Dan Marino went from a rookie hitting 17-of-19 field goals to the Hall of Fame. Joe Burrow was drafted by the Cincinnati Bengals and has been struggling as a starting quarterback, going 7-14 through three games this season.
The “joe burrow stats” is a terrifying warning to Joe Burrow and Cincinnati Bengals fans. The Patriots Hall of Famer Dan Marino has been released from the NFL after his career, which was riddled with injuries, ended.
Few, if any, NFL quarterbacks had rookie and sophomore seasons like Dan Marino of the Miami Dolphins. That is, until second-year wonder Joe Burrow of the Cincinnati Bengals enters the picture.
Burrow and Marino led his teams to the Super Bowl in year two, and they appeared like they’d be there every year. Marino, on the other hand, did not have that luck, which should make Bengals supporters anxious.
Joe Burrow of the Cincinnati Bengals and Dan Marino of the Miami Dolphins have a lot in common.
Between Miami Dolphins icon Dan Marino and Cincinnati Bengals emerging prodigy Joe Burrow, there are significant parallels and distinctions.
Although they were both superb college quarterbacks, Burrow was selected first overall by a terrible Bengals club, while Marino was selected 27th overall by a Dolphins team that had fallen in the Super Bowl the year before.
Marino and Burrow both made an impression in their first two pro seasons, despite their distinct circumstances. The numbers are as follows:
Dan Marino has started 25 games and has a 21-4 record with a 62.2 percent completion rate, 7,294 yards, 68 touchdowns, 23 interceptions, and 23 sacks.
Joe Burrow has started 26 games and has a 12-13-1 record with a 68.1 percent completion percentage, 7,299 yards, 47 touchdowns, 19 interceptions, and 83 sacks.
Marino, like Burrow, led his club to the Super Bowl in season two. And both quarterbacks ended up with the same outcome. Burrow’s Bengals lost a heartbreaker 23-20 to the Los Angeles Rams in Super Bowl 14, while the San Francisco 49ers and Joe Montana easily defeated Marino’s Dolphins 38-16.
In all NFL circumstances, unless it’s about the Super Bowl, a comparison to Marino is virtually always a complement.
After his second season, Marino never returned to the Super Bowl.
Joe Burrow and Dan Marino (L-R) | Photo courtesy of Brian Rothmuller/Icon Sportswire via Getty Images; Photo courtesy of Peter Brouillet/Getty Images.
Dan Marino and the Miami Dolphins’ future seemed bright after winning the 1984 Super Bowl. The former Pitt Panther quarterback was off to a tremendous start in his career, and “The Marks Brothers” provided him with two promising young wide receivers (Mark Clayton, 22, and Mark Duper, 25).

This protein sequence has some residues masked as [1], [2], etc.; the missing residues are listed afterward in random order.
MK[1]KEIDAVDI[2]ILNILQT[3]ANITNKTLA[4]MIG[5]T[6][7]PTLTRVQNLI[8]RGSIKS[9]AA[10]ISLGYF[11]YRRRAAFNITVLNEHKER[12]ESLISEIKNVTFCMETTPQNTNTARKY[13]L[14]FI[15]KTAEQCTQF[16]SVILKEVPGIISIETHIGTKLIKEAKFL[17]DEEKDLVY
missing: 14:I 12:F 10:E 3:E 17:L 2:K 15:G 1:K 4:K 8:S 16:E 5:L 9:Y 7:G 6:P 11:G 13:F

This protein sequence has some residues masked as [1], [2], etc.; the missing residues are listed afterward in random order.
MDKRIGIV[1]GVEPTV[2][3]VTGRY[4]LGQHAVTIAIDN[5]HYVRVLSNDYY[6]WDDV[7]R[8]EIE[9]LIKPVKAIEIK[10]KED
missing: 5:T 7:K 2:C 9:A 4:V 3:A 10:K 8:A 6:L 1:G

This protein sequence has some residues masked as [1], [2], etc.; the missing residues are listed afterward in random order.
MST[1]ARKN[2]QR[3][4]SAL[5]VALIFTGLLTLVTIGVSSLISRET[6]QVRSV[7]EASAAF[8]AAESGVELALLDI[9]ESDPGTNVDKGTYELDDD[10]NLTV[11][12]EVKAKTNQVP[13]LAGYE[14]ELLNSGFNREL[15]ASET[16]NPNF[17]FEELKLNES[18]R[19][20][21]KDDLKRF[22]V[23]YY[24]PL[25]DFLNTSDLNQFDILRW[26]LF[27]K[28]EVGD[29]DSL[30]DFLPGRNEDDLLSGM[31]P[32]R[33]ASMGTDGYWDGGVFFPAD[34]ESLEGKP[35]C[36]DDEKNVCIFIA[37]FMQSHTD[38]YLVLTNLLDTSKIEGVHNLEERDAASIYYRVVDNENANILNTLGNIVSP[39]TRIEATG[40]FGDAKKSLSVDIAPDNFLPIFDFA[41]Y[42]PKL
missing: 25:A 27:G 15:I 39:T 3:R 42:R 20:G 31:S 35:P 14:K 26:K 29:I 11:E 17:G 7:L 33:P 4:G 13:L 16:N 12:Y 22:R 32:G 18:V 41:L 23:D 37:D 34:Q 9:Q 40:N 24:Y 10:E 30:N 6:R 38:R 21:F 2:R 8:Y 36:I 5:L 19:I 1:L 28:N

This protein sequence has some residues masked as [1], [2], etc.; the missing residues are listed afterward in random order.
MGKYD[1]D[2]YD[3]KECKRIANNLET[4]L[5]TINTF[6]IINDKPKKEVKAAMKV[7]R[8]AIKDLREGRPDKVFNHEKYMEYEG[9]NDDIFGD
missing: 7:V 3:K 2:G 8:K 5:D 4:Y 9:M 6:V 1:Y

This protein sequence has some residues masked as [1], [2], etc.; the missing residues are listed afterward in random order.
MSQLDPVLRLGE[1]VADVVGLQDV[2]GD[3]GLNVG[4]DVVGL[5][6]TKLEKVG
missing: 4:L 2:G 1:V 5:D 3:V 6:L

The team’s offensive line and defense, on the other hand, were in their latter years. Moreover, despite Marino leading the league in passing virtually every season, the team was unable to find a running back or a running game to relieve the strain on its star.
The outcome was a defeat to the New England Patriots in the AFC Championship Game in 1985, followed by a four-year postseason drought.
From 1990, when Marino and the Dolphins returned to the playoffs, to his retirement after the 1999 season, Miami reached the playoffs seven times.
Marino, on the other hand, only made it out of the Divisional Round once in those seven seasons and never returned to the Super Bowl.
On January 21, 1985, if you had told Dolphins supporters that the night before would be the team’s last Super Bowl participation under the Marino era, they would have laughed in your face.
It’s the same response you’d get from Cincinnati Bengals fans if you informed them today that the Joe Burrow era ended on Sunday.
Is it, however, possible?
Can the Bengals win the Super Bowl in 2023?
I see a lot of people saying Joe Burrow will definitely be back in the Super Bowl. So much of that is on the @Bengals to do right by him. It takes organizational commitment. Remember, Dan Marino went to the SB in his second year and never went back.
— Vincent Bonsignore (@VinnyBonsignore) February 14, 2022
Despite Joe Burrow’s uncanny resemblance to Dan Marino, Cincinnati Bengals fans have a lot to look forward to in 2022 and beyond.
Next season, Cincy will still be a very youthful team. Burrow, Ja’Marr Chase, Evan McPherson, Tee Higgins, Jessie Bates III, Logan Wilson, Mike Hilton, D.J. Readers, and Trey Hendrickson are all under the age of 27. The club also possesses all of their draft selections for 2022.
In addition, the Bengals have the fourth most cap space going into the summer. The organization can correct its flaws (offensive line) and add more quality and depth throughout the roster with around $50 million in cap space.
However, there is an issue for Burrow and his crew, one that is identical to the one that Marino faced decades before.
The AFC has a lot of talented clubs and quarterbacks. Winning the AFC North and making it to the playoffs will be difficult in the coming years.
Marino met Jim Kelly, John Elway, Warren Moon, and Boomer Esiason in the 1980s and 1990s. Today, Burrow will face Patrick Mahomes, Josh Allen, Justin Herbert, and Lamar Jackson (along with Mac Jones, Trevor Lawrence, and/or Zach Wilson, if necessary).
The AFC is poised to be a brutally challenging league for the next decade, just as it was during Marino’s tenure. That’s why, no matter how excellent Burrow is at such a young age, you never know in the NFL.
Bengals supporters, I apologize.
Pro Football Reference provided all stats.
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